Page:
Tuesday, 12 December 2017

Session 2: Best Paper Candidates

Reducing Task Completion Time in Mobile Offloading Systems Through Online Adaptive Local Restart

Authors:

Qiushi Wang (Freie Universität Berlin)
Katinka Wolter (Freie Universität Berlin)

Abstract:

Offloading is an advanced technique to improve the performance of mobile devices. In a mobile offloading system, heavy computations are migrated from resource constrained mobile devices to powerful cloud servers through a wireless network connection. The unreliable wireless network often disturbs system operation. Task completion can be delayed or interrupted by congestion or packet loss in the network. To deal with this problem the offloaded jobs can be locally restarted and completed in the mobile device itself. In this paper, we propose a dynamic scheme to determine whether and when to locally restart a task. First, we design an experiment to explore the impact of packet loss and delay in unreliable networks on the completion time of an offloading task. Then, we mathematically derive the prerequisites for local restart and selection of the optimal timeout. The analysis result confirms that local restart is beneficial when the distribution of task completion time has high variance. Further, a dynamic local restart scheme is proposed for mobile applications. This scheme keeps track of the variance of the probability density function of the distribution of task completion time. This is done using a dynamic histogram, which collects and updates data at run time. The efficiency of the local restart scheme is confirmed by experimental results. The experiment shows that local restart at the right time achieves better performance than always offloading.

DOI: 10.1145/2668930.2688041

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Automated Detection of Performance Regressions Using Regression Models on Clustered Performance Counters

Authors:

Weiyi Shang (Queen's University)
Ahmed E. Hassan (Queen's University)
Mohamed Nasser (BlackBerry)
Parminder Flora (BlackBerry)

Abstract:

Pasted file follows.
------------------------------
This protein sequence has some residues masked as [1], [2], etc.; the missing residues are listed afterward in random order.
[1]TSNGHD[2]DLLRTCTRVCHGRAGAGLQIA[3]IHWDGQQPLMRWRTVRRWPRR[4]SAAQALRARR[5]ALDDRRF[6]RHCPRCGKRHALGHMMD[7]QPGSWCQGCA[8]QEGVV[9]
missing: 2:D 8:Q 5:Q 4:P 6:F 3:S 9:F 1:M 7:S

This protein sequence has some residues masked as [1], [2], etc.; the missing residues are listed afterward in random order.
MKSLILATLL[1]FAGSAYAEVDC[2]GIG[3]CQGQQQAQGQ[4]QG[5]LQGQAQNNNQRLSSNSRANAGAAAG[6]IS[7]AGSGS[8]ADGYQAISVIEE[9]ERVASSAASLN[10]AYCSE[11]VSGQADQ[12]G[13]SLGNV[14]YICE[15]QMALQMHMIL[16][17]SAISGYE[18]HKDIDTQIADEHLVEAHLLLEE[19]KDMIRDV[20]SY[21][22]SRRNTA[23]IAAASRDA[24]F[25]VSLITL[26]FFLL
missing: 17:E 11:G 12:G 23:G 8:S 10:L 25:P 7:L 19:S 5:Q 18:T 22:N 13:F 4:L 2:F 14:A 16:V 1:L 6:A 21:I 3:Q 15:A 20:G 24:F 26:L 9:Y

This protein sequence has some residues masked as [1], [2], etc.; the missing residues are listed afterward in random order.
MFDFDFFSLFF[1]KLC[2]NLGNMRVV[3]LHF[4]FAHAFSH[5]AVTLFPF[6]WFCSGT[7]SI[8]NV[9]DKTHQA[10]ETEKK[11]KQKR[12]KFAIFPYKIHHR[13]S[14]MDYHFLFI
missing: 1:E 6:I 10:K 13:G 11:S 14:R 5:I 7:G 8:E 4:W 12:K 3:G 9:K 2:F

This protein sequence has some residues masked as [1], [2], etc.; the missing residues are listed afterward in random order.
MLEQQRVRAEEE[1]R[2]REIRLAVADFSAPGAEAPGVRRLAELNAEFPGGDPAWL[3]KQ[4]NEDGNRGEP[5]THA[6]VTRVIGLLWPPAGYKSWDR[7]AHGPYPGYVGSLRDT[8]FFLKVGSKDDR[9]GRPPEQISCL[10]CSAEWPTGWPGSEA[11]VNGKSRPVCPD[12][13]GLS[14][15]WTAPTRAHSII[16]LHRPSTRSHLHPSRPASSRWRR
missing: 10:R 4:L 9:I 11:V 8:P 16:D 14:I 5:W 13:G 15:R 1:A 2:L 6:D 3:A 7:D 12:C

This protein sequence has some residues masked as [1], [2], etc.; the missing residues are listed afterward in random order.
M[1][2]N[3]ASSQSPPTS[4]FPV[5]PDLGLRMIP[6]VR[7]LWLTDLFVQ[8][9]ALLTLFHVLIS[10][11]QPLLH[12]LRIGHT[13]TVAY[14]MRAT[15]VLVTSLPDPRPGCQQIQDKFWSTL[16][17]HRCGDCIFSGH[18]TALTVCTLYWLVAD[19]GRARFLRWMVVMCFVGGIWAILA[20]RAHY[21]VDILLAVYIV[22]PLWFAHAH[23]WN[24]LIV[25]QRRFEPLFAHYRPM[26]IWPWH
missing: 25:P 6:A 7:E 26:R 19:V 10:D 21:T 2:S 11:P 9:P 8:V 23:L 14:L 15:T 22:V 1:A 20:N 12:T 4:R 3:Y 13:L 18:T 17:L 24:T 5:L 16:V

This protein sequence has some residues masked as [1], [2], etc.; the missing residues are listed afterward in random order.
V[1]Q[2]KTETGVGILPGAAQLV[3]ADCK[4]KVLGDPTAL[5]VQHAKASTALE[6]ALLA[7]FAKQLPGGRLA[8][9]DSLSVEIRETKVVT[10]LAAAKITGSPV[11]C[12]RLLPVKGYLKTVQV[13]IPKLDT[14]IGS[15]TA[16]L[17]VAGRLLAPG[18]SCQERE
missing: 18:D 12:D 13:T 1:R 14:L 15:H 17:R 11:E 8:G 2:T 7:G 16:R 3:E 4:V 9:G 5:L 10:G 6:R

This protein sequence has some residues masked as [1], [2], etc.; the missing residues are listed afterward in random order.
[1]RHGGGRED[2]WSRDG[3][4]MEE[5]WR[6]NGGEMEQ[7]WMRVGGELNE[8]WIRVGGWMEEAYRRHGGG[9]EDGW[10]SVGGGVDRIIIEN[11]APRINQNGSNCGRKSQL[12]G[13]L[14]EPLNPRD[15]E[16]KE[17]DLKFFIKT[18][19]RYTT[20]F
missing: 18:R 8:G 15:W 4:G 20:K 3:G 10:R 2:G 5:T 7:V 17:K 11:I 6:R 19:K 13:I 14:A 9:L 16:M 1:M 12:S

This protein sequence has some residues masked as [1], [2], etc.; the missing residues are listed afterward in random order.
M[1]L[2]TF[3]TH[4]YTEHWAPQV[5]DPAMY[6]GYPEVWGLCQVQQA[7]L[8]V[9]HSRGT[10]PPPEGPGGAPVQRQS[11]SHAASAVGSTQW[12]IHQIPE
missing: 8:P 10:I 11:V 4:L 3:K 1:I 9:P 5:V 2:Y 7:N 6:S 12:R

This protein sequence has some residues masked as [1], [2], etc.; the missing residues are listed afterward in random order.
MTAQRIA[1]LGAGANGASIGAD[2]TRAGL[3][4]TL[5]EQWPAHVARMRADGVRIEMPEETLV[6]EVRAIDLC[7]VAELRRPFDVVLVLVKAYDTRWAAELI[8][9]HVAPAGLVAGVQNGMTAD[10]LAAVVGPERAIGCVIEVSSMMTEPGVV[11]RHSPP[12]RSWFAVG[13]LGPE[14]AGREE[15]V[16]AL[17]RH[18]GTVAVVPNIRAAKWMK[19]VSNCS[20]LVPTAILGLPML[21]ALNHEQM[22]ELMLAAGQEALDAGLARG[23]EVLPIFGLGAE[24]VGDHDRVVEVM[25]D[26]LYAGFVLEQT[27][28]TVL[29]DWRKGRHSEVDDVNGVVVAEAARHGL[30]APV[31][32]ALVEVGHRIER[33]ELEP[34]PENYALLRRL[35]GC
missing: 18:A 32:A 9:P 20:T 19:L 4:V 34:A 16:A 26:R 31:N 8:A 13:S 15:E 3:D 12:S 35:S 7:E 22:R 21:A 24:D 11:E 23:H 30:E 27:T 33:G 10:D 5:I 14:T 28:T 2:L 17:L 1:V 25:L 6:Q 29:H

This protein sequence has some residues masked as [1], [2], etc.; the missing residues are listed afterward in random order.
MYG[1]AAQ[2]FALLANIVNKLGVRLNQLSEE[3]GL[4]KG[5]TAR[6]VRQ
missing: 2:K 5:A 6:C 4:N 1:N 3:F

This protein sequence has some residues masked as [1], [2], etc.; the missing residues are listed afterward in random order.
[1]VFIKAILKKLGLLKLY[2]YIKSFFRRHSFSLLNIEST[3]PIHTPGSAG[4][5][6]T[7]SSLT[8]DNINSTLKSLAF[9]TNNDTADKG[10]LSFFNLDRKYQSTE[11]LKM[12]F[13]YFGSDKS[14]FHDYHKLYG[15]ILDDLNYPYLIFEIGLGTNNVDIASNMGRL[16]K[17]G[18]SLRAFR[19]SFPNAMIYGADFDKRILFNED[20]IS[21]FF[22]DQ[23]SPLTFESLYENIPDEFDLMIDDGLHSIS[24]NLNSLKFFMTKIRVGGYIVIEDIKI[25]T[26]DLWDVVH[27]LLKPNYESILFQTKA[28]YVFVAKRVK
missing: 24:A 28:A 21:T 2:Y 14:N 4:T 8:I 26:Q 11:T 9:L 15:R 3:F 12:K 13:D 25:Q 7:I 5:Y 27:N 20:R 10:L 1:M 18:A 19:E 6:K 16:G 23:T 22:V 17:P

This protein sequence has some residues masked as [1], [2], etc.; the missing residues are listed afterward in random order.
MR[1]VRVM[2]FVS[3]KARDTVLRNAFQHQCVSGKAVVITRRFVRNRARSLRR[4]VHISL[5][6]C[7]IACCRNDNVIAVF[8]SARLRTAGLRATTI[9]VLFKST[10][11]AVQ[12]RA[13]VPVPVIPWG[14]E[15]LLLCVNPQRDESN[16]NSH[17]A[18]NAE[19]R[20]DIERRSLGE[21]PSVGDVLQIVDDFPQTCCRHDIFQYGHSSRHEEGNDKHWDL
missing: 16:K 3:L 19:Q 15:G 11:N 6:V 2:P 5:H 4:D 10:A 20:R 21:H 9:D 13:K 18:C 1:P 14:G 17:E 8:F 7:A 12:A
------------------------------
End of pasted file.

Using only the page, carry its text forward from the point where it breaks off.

Performance testing is conducted before deploying system updates in order to ensure that the performance of large software systems did not degrade (i.e., no performance regressions). During such testing, thousands of performance counters are collected. However, comparing thousands of performance counters across versions of a software system is very time consuming and error-prone. In an effort to automate such analysis, model-based performance regression detection approaches build a limited number (i.e., one or two) of models for a limited number of target performance counters (e.g., CPU or memory) and leverage the models to detect performance regressions. Such model-based approaches still have their limitations since selecting the target performance counters is often based on experience or gut feeling. In this paper, we propose an automated approach to detect performance regressions by analyzing all collected counters instead of focusing on a limited number of target counters. We first group performance counters into clusters to determine the number of performance counters needed to truly represent the performance of a system. We then perform statistical tests to select the target performance counters, for which we build regression models. We apply the regression models on new version of the system to detect performance regressions. We perform two case studies on two large systems: one open-source system and one enterprise system. The results of our case studies show that our approach can group a large number of performance counters into a small number of clusters. Our approach can successfully detect both injected and real-life performance regressions in the case studies. In addition, our case studies show that our approach outperforms traditional approaches for analyzing performance counters. Our approach has been adopted in industrial settings to detect performance regressions on a daily basis.